Pomerantsev, on the other hand, won’t even mention Gessen by name, though he cattily refers to her (“The deputy editor is a well-known American Russian activist for lesbian, gay, bisexual, and transgender rights, and her articles in glossy magazines attack the President vociferously”), and breezes along, rather cheerfully chasing scoops: “I had ‘access,’ that magical word all documentary makers and TV producers crave.... I phoned TNT, excited. It was the story that had everything. There would be supermodels, suicide, and parties. There was Moscow, New York, London, and Paris. Glamour and tragedy. It was the easiest commission I ever had.”

Unself-conscious about his chatty writing, Pomerantsev occasionally seems as if he is holding a microphone and looking at us through a screen. “I’m taking up a bit of writing to paper over the gaps in television work,” he explains. Whenever Pomerantsev gains “access” to the rich and famous, his talent lies in putting them at their ease. The jet-setting daughter of an oligarch speaks “with the disarming simplicity only the really, truly rich can carry off,” he says. Welcome to the world of the Russian Great Gatsbies.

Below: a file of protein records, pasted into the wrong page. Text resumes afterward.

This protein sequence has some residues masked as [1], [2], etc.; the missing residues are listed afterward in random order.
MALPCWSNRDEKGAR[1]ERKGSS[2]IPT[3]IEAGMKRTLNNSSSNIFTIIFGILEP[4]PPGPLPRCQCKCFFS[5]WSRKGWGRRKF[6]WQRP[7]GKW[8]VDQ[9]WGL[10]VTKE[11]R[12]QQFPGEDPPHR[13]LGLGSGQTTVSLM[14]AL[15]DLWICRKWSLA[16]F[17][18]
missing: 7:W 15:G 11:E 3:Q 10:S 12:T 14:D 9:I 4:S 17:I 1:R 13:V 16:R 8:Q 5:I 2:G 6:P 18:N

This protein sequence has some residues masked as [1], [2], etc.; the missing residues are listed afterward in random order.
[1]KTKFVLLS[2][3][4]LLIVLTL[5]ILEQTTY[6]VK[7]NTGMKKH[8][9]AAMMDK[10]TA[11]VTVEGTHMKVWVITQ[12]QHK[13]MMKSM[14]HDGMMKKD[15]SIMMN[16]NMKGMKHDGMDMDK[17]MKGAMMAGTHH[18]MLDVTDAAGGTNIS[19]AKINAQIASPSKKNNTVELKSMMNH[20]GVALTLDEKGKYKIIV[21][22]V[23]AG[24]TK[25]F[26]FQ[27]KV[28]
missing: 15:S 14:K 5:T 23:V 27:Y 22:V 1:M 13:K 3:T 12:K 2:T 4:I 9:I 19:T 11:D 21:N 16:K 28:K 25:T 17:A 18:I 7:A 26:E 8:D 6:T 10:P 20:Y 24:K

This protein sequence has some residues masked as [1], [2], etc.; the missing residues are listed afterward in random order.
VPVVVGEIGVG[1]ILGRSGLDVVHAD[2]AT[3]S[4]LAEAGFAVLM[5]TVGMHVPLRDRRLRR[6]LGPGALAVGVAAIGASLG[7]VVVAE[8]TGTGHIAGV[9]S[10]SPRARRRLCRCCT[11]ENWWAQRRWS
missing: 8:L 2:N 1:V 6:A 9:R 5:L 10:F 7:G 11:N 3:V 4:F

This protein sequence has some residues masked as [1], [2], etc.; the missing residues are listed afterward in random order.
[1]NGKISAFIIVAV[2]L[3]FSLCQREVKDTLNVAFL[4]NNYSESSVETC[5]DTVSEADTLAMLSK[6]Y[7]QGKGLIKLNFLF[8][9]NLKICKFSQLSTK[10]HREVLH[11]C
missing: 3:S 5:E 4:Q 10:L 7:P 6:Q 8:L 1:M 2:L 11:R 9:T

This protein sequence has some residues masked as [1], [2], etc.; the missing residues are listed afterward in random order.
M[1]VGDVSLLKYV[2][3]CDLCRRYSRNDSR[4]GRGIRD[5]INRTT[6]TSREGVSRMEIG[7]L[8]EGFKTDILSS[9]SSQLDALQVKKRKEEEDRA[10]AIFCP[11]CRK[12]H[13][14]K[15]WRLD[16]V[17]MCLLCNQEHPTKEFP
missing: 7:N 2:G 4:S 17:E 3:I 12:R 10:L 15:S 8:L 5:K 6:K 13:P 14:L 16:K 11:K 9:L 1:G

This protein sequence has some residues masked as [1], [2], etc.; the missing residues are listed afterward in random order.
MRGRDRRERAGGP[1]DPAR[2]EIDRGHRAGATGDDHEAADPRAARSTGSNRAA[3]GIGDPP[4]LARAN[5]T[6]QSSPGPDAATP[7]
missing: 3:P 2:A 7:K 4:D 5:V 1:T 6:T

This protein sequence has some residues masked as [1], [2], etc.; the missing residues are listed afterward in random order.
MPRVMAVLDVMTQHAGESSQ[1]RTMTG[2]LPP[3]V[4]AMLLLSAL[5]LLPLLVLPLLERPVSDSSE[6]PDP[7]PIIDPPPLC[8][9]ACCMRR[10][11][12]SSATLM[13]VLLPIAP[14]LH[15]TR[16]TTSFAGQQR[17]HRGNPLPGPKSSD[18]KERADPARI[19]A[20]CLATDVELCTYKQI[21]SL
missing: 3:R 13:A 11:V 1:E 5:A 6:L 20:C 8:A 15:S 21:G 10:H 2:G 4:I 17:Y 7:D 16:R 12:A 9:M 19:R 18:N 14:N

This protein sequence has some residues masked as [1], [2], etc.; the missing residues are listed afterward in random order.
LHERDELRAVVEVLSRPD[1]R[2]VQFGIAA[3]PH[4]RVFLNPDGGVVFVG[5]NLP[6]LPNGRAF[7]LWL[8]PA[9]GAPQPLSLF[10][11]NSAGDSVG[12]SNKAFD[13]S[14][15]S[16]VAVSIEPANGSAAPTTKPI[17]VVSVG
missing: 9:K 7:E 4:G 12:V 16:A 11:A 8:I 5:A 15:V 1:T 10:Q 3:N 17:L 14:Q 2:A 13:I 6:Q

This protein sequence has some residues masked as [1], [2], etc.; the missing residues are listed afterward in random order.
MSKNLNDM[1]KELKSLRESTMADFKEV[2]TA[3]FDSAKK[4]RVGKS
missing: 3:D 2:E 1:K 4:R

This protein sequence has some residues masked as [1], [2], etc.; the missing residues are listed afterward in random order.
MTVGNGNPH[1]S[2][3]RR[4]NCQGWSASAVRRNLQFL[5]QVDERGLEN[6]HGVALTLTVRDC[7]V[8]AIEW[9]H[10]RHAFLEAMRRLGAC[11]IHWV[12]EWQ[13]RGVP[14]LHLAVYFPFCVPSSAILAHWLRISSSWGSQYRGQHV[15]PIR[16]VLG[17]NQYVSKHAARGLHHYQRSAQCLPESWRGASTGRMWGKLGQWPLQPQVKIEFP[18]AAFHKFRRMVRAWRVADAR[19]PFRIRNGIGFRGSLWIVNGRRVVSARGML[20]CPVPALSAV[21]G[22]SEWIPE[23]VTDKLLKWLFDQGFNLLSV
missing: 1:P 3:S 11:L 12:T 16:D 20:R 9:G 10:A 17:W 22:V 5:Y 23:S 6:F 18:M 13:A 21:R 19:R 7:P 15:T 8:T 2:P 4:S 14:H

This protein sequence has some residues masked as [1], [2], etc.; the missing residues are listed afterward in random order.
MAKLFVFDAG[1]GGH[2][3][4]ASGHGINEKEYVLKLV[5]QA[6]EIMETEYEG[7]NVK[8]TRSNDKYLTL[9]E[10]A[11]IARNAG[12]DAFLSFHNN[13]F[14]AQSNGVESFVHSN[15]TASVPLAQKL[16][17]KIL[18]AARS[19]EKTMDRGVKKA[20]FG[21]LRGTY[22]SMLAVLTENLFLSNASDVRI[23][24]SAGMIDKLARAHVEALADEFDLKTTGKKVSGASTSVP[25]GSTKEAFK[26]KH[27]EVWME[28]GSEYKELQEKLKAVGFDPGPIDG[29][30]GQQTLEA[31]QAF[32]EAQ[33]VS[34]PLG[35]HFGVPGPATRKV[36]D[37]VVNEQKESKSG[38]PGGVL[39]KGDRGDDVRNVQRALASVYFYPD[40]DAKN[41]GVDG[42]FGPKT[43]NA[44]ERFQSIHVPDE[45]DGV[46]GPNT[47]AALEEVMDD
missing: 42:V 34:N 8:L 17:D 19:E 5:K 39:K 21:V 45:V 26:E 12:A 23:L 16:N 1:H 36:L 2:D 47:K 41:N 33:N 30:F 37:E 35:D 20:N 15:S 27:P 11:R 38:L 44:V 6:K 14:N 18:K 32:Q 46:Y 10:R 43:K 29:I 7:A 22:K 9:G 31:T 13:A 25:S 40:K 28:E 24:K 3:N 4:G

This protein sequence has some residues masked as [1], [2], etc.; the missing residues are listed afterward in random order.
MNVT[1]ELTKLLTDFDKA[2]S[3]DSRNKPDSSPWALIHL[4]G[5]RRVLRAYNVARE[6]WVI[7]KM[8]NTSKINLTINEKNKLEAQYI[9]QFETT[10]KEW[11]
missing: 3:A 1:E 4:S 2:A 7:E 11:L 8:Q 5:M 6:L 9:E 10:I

His best tale is about a Siberian ex-convict who has become a well known film-director who produces, casts, stars in and writes his own gangster movies about his own merrily bloody adventures: “His new film was to be about his teenage years, in the late 1980s, when the first gangsters emerged together with the first businessmen. The next day Vitaliy was casting teens to play his younger self. A crowd gathered in front of the Palace of Culture and Leisure, the old Soviet theater. Fathers had taken their sons out of school and brought them to try out for the parts of the Young Vitaliy and his first gang.”

Another compelling profile is of a small business owner who was caught up in a political game she wasn’t even playing and sent to prison. One of Putin’s agency chiefs, bidding to intimidate another chief, had secretly reclassified many products as “narcotics”: “Overnight a whole host of chemicals had their status changed from industrial or medical to narcotic. Pharmacies that traded in food additives were raided, veterinarians who gave ketamine to cats and horses were marched into police stations, and the heads of chemical companies like Yana were suddenly informed they were drug dealers.” By the time Yana was let out of prison seven months later, Putin disposed of the disputing rival officials but kept in place the arbitrariness of their power. To get this story on the air, however, sighs Pomerantsev, “All the high-level political stuff goes.”